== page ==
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Creating a Phenology Trail Around Central Park Pond

Flynn et al. | Jul 16, 2020

Creating a Phenology Trail Around Central Park Pond

This study aimed to determine whether the life cycle stages, or phenophases, of some plants in the urban environment of Central Park, New York, differ from the typical phenophases of the same plant species. The authors hypothesized that the phenophases of the thirteen plants we studied would differ from their typical phenophases due to the urban heat island effect. Although the phenophases of five plants matched up with typical trends, there were distinct changes in the phenophases of the other eight, possibly resulting from the urban heat island effect.

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Variations in Heat Absorption and Release of Earth Surfaces During Fall in Laramie, Wyoming

Ramesh et al. | Sep 08, 2020

Variations in Heat Absorption and Release of Earth Surfaces During Fall in Laramie, Wyoming

Here the authors investigate the contributions of man-made surfaces in Laramie, Wyoming to the Urban Heat Island (UHI) effect. Heat absorption and release by five surfaces were measured in the autumn of 2018. By recording temperatures of man-made and natural surfaces at early morning, mid-afternoon, and evening using an infrared thermometer, the authors determined that man-made surfaces retained more heat in fall than natural surfaces.

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Astragalus membranaceus Root Concentration and Exposure Time: Role in Heat Stress Diminution in C. elegans

Chen et al. | Oct 17, 2018

Astragalus membranaceus Root Concentration and Exposure Time: Role in Heat Stress Diminution in <em>C. elegans</em>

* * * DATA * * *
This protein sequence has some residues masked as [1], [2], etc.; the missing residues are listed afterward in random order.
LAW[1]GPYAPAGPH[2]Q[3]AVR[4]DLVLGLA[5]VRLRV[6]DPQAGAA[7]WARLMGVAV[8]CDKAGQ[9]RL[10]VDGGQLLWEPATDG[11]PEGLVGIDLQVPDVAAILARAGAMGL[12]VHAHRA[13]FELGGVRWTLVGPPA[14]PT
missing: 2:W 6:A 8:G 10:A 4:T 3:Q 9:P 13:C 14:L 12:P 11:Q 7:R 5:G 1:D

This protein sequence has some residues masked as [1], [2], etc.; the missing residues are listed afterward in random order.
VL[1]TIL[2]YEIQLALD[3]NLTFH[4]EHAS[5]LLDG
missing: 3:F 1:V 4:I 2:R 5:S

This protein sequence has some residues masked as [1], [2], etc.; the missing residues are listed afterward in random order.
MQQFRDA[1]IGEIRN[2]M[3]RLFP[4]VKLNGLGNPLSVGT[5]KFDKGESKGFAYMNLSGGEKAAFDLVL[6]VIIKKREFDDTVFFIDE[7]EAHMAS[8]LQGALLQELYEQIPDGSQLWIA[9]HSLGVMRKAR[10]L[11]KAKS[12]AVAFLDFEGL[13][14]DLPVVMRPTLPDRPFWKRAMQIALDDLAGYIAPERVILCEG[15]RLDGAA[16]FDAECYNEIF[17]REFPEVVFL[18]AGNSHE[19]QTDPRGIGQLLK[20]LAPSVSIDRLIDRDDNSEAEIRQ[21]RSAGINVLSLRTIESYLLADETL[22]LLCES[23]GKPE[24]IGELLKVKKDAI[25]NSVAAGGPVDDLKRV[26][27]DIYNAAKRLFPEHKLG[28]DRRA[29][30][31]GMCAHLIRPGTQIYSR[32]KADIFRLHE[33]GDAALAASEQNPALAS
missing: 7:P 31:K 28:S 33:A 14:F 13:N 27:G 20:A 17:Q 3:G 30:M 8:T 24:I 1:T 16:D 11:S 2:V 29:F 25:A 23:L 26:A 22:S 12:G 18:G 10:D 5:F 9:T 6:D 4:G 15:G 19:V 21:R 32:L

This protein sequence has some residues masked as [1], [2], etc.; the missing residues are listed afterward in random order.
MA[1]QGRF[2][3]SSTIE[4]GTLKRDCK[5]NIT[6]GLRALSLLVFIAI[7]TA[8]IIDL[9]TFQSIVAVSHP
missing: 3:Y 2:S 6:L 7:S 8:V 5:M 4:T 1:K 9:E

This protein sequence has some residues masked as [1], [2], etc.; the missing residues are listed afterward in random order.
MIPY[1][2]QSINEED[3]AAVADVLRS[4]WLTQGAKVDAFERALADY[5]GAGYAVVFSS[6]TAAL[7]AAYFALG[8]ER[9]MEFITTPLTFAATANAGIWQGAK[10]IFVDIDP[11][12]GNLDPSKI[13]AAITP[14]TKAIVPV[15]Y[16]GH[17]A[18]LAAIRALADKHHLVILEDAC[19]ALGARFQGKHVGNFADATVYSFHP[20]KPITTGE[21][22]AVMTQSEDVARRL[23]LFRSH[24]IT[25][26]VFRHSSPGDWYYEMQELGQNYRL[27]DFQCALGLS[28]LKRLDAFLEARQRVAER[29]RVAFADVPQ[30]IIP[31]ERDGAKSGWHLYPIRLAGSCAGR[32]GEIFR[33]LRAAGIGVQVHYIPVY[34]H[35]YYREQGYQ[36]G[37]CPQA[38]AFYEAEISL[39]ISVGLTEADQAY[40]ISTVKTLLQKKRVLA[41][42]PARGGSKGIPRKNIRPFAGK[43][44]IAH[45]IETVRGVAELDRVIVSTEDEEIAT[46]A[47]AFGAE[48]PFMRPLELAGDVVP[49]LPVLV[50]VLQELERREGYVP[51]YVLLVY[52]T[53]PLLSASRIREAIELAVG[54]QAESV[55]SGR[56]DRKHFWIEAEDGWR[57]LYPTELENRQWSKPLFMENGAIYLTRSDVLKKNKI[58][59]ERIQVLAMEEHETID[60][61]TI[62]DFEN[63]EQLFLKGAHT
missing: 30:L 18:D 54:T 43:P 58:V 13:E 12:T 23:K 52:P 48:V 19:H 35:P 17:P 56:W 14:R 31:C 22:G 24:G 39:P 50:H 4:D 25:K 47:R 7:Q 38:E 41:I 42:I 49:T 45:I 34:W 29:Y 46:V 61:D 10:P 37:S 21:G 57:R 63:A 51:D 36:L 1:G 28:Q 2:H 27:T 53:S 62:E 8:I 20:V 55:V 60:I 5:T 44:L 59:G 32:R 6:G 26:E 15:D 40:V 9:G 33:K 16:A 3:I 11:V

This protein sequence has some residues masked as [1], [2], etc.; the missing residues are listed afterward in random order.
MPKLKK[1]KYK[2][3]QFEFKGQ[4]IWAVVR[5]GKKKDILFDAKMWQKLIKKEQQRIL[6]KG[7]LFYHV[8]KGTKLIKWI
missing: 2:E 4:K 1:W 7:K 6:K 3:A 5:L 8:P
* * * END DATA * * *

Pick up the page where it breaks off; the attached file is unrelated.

In this study, the authors investigated the biological mechanism underlying the actions of a traditional medicinal plant, Astragalus membranaceus. Using C. elegans as an experimental model, they tested the effects of AM root on heat stress responses. Their results suggest that AM root extract may enhance the activity of endogenous pathways that mediate cellular responses to heat stress.

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Fluorescein or Green Fluorescent Protein: Is It Possible to Create a Sensor for Dehydration?

Joshi et al. | Dec 09, 2019

Fluorescein or Green Fluorescent Protein: Is It Possible to Create a Sensor for Dehydration?

Currently there is no early dehydration detection system using temperature and pH as indicators. A sensor could alert the wearer and others of low hydration levels, which would normally be difficult to catch prior to more serious complications resulting from dehydration. In this study, a protein fluorophore, green fluorescent protein (GFP), and a chemical fluorophore, fluorescein, were tested for a change in fluorescence in response to increased temperature or decreased pH. Reversing the pH change did not restore GFP fluorescence, but that of fluorescein was re-established. This finding suggests that fluorescein could be used as a reusable sensor for a dehydration-related pH change.

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Machine Learning Algorithm Using Logistic Regression and an Artificial Neural Network (ANN) for Early Stage Detection of Parkinson’s Disease

Kar et al. | Oct 10, 2020

Machine Learning Algorithm Using Logistic Regression and an Artificial Neural Network (ANN) for Early Stage Detection of Parkinson’s Disease

Despite the prevalence of PD, diagnosing PD is expensive, requires specialized testing, and is often inaccurate. Moreover, diagnosis is often made late in the disease course when treatments are less effective. Using existing voice data from patients with PD and healthy controls, the authors created and trained two different algorithms: one using logistic regression and another employing an artificial neural network (ANN).

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Testing Various Synthetic and Natural Fiber Materials for Soundproofing

Karuppiah et al. | Jun 15, 2017

Testing Various Synthetic and Natural Fiber Materials for Soundproofing

Noise pollution negatively impacts the health and behavioral routines of humans and other animals, but the production of synthetic sound-absorbing materials contributes to harmful gas emissions into the atmosphere. The authors of this paper investigated the effectiveness of environmentally-friendly, cheap natural-fiber materials, such as jute, as replacements for synthetic materials, such as gypsum and foam, in soundproofing.

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